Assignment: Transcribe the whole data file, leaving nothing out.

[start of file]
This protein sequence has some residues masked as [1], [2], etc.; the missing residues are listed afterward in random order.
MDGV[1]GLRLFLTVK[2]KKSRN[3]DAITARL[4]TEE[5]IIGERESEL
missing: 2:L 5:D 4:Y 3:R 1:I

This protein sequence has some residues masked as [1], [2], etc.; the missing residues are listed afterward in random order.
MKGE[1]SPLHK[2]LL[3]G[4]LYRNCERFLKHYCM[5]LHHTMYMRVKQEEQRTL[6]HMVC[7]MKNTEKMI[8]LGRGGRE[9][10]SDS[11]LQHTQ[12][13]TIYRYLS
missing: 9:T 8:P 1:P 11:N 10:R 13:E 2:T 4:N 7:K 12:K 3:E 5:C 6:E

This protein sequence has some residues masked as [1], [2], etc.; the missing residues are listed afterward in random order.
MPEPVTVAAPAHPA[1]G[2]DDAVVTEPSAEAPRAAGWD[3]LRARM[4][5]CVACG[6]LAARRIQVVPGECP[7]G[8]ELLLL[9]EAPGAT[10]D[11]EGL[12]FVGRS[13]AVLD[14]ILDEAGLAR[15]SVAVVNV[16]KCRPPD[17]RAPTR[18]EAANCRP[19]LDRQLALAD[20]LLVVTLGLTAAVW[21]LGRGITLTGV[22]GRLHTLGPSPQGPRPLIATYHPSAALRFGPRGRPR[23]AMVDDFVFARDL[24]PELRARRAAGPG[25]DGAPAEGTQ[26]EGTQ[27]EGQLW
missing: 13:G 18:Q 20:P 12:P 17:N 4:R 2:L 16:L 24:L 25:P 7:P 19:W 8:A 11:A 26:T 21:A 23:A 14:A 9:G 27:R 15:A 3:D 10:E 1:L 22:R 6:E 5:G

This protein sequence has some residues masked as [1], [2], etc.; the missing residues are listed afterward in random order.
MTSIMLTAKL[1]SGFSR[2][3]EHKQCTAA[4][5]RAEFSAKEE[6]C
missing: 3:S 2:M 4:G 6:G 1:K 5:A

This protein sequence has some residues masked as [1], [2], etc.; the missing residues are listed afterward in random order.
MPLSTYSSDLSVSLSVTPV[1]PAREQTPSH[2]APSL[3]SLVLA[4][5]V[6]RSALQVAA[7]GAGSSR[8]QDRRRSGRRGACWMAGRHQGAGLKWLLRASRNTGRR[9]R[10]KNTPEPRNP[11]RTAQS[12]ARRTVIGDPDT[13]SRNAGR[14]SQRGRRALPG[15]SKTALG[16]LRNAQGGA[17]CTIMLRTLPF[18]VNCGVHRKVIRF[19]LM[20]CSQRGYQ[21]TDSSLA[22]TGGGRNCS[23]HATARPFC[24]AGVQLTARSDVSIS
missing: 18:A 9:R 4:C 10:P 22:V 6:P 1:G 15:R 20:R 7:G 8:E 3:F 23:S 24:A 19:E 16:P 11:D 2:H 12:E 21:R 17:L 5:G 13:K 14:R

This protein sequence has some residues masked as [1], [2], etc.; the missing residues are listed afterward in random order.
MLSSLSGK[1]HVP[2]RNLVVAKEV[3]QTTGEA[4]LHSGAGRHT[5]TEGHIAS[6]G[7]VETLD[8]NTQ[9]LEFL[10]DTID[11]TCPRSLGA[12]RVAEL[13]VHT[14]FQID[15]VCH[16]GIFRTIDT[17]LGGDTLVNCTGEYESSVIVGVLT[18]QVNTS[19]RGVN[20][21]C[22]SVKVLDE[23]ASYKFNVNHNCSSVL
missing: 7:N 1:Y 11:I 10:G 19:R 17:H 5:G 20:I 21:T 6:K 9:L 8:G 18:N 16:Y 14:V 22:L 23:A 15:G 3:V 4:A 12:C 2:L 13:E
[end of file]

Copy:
This protein sequence has some residues masked as [1], [2], etc.; the missing residues are listed afterward in random order.
MDGV[1]GLRLFLTVK[2]KKSRN[3]DAITARL[4]TEE[5]IIGERESEL
missing: 2:L 5:D 4:Y 3:R 1:I

This protein sequence has some residues masked as [1], [2], etc.; the missing residues are listed afterward in random order.
MKGE[1]SPLHK[2]LL[3]G[4]LYRNCERFLKHYCM[5]LHHTMYMRVKQEEQRTL[6]HMVC[7]MKNTEKMI[8]LGRGGRE[9][10]SDS[11]LQHTQ[12][13]TIYRYLS
missing: 9:T 8:P 1:P 11:N 10:R 13:E 2:T 4:N 7:K 12:K 3:E 5:C 6:E

This protein sequence has some residues masked as [1], [2], etc.; the missing residues are listed afterward in random order.
MPEPVTVAAPAHPA[1]G[2]DDAVVTEPSAEAPRAAGWD[3]LRARM[4][5]CVACG[6]LAARRIQVVPGECP[7]G[8]ELLLL[9]EAPGAT[10]D[11]EGL[12]FVGRS[13]AVLD[14]ILDEAGLAR[15]SVAVVNV[16]KCRPPD[17]RAPTR[18]EAANCRP[19]LDRQLALAD[20]LLVVTLGLTAAVW[21]LGRGITLTGV[22]GRLHTLGPSPQGPRPLIATYHPSAALRFGPRGRPR[23]AMVDDFVFARDL[24]PELRARRAAGPG[25]DGAPAEGTQ[26]EGTQ[27]EGQLW
missing: 13:G 18:Q 20:P 12:P 17:N 4:R 2:L 16:L 24:L 25:P 7:P 19:W 8:A 11:A 26:T 21:A 23:A 14:A 9:G 27:R 15:A 3:D 10:E 1:L 22:R 6:E 5:G

This protein sequence has some residues masked as [1], [2], etc.; the missing residues are listed afterward in random order.
MTSIMLTAKL[1]SGFSR[2][3]EHKQCTAA[4][5]RAEFSAKEE[6]C
missing: 3:S 2:M 4:G 6:G 1:K 5:A

This protein sequence has some residues masked as [1], [2], etc.; the missing residues are listed afterward in random order.
MPLSTYSSDLSVSLSVTPV[1]PAREQTPSH[2]APSL[3]SLVLA[4][5]V[6]RSALQVAA[7]GAGSSR[8]QDRRRSGRRGACWMAGRHQGAGLKWLLRASRNTGRR[9]R[10]KNTPEPRNP[11]RTAQS[12]ARRTVIGDPDT[13]SRNAGR[14]SQRGRRALPG[15]SKTALG[16]LRNAQGGA[17]CTIMLRTLPF[18]VNCGVHRKVIRF[19]LM[20]CSQRGYQ[21]TDSSLA[22]TGGGRNCS[23]HATARPFC[24]AGVQLTARSDVSIS
missing: 18:A 9:R 4:C 10:P 22:V 6:P 1:G 15:R 20:R 7:G 8:E 3:F 23:S 24:A 19:E 16:P 11:D 2:H 12:E 21:R 17:L 5:G 13:K 14:R

This protein sequence has some residues masked as [1], [2], etc.; the missing residues are listed afterward in random order.
MLSSLSGK[1]HVP[2]RNLVVAKEV[3]QTTGEA[4]LHSGAGRHT[5]TEGHIAS[6]G[7]VETLD[8]NTQ[9]LEFL[10]DTID[11]TCPRSLGA[12]RVAEL[13]VHT[14]FQID[15]VCH[16]GIFRTIDT[17]LGGDTLVNCTGEYESSVIVGVLT[18]QVNTS[19]RGVN[20][21]C[22]SVKVLDE[23]ASYKFNVNHNCSSVL
missing: 7:N 1:Y 11:I 10:G 19:R 17:H 5:G 20:I 21:T 6:K 9:L 8:G 18:N 16:Y 14:V 22:L 23:A 15:G 3:V 4:A 12:C 2:L 13:E